On the other hand, it is noteworthy that upon apoptotic stimulus such as that generated by chemotherapy, this not only induces apoptosis but can also activate antiapoptotic mechanisms [13, 14]. Similarly, the nuclear factor-kappa B (NF-κB) transcription factor plays an important role in tumor cell growth, proliferation, invasion, and survival. In inactive cells, this factor is linked with its specific inhibitor I-kappa B (IκB), which sequesters NF-κB in the cytoplasm and prevents activation of target genes [15–18]. In this respect, NF-κB can activate antiapoptotic genes such as Bcl-2, Bcl-XL, and survivin, affecting chemotherapy efficiency, even if the chemotherapy itself or the radiotherapy itself can activate the NF-κB factor [19–21]. Blast cells exhibit overexpression of antiapoptotic proteins (Bcl-2 and Bcl-XL), which increase resistance to antitumor therapy .
In this regard, the drug PTX can prevent the phosphorylation of serines 32 and 36 of IκB, and we have found that PTX in combination with antitumor drugs such as adriamycin and cisplatin induced in vitro and in vivo a significant increment of apoptosis in fresh leukemic human cells , lymphoma murine models , and cervical cancer cells . Similar results have also been observed with PTX in other studies . PTX is a xanthine and a competitive nonselective phosphodiesterase inhibitor that inhibits tumor necrosis factor (TNF) and leukotriene synthesis and reduces inflammation [25, 26]. The MG132 proteasome inhibitor is another drug that decreases NF-κB activity . Proteasome inhibitors are becoming possible therapeutic agents for a variety of human tumor types that are refractory to available chemotherapy and radiotherapy modalities [28, 29]. The proteasome is a multicatalytic complex that is responsible for regulating apoptosis, cell cycle, cell proliferation, and other physiological processes by regulating the levels of important signaling proteins such as NF-κB, IκB, and the MG132 proteasome inhibitor have been shown to induce apoptosis in tumor cells [30, 31]. This is important because apoptosis is regulated by the ubiquitin/proteasome system at various levels . The aim of the present work was to study in vitro in U937 leukemic cells the effects on viability, apoptosis, cell cycle, caspases cleavage, cytochrome c release and mitochondrial membrane potential (ΔΨm), the Bcl-2 and Bcl-XL antiapoptotic proteins, and related genes activated by the PTX and/ or MG132 proteasome inhibitor, compounds that possess a NF-κB-mediated inhibitory effect.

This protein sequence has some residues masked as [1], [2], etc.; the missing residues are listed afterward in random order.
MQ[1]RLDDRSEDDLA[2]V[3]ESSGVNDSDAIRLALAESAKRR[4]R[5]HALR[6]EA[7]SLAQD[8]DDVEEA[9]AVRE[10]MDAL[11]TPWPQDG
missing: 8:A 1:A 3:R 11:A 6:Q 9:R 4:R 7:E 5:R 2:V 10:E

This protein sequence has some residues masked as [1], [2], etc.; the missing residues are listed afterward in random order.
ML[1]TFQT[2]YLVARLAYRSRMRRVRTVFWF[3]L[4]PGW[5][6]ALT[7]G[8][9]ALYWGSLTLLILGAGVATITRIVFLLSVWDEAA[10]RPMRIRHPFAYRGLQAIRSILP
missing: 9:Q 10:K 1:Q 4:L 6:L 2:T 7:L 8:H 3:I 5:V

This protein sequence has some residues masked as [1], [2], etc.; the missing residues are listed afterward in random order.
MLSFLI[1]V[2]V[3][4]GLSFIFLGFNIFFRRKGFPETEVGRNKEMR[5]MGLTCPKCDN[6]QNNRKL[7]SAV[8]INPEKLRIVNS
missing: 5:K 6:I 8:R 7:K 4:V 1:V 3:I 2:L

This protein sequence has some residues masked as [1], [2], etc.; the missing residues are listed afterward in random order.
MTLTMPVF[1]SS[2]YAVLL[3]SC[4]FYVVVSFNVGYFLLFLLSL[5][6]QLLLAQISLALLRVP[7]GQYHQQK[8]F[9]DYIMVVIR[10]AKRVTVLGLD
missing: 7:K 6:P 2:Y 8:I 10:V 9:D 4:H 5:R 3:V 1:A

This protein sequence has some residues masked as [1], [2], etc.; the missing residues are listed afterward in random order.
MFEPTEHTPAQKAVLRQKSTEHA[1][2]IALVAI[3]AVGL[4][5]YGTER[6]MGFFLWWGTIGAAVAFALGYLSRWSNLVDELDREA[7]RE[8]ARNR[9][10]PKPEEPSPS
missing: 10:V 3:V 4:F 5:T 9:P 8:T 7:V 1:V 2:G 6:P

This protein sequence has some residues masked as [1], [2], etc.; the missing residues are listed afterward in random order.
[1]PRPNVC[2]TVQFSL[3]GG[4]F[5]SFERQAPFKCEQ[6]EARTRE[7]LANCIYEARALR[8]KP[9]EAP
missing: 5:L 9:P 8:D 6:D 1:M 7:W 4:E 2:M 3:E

The cell line U937 (ATCC CRL-1593.2), human monocytic leukemia, was used. These cells were cultivated in an RPMI-1640 culture medium (GIBCO, Invitrogen Co., Carlsbad, CA, USA) with the addition of 10% fetal bovine serum (FBS) (GIBCO), a 1% solution of L-glutamine 100X (GIBCO), and antibiotics (GIBCO), which will be designated as RPMI-S. The cells were maintained at 37°C in a humid atmosphere containing 5% CO2 and 95% air.
PTX (Sigma-Aldrich, St. Louis, MO, USA) was dissolved in a sterile saline solution (0.15 M) at a 200 mM concentration and stored at ‒4°C during a maximum period of 1 week. The MG132 proteasome inhibitor (N-CBZ-LEU-LEU-AL, Sigma-Aldrich) 0.5 mg was dissolved in 0.250 mL of Dimethyl sulfoxide (DMSO, Sigma-Aldrich), divided into 20 μL aliquots, and stored at ‒20°C. Immediately prior to use, this was diluted in RPMI-1640 culture medium at a final concentration of 1 μM.
Cell culture and experimental conditions
U937 cells (2.5 × 105-mL in T75 flasks, Corning Incorporated, Corning, NY, USA) were grown in RPMI-S for 24 hours and collected by centrifugation. The cells were reseeded onto 24 well plates; U937 cells were either treated with PTX (8 mM) or MG132 (1 μΜ), or PTX + MG132 (final concentrations). The cells were incubated with PTX for 1 hour prior to the addition of MG132. All experiments were carried out 24 hours after treatment, to exception of the p65 phosphorylation that it was analyzed 1 hour after treatment with PTX or MG132 and in the gene expression studies the cells were incubated with the drugs for only 3 hours. The concentrations of the treatments employed in this study were previously confirmed as being the most favorable for the induction of apoptosis in this experimental model [33, 34].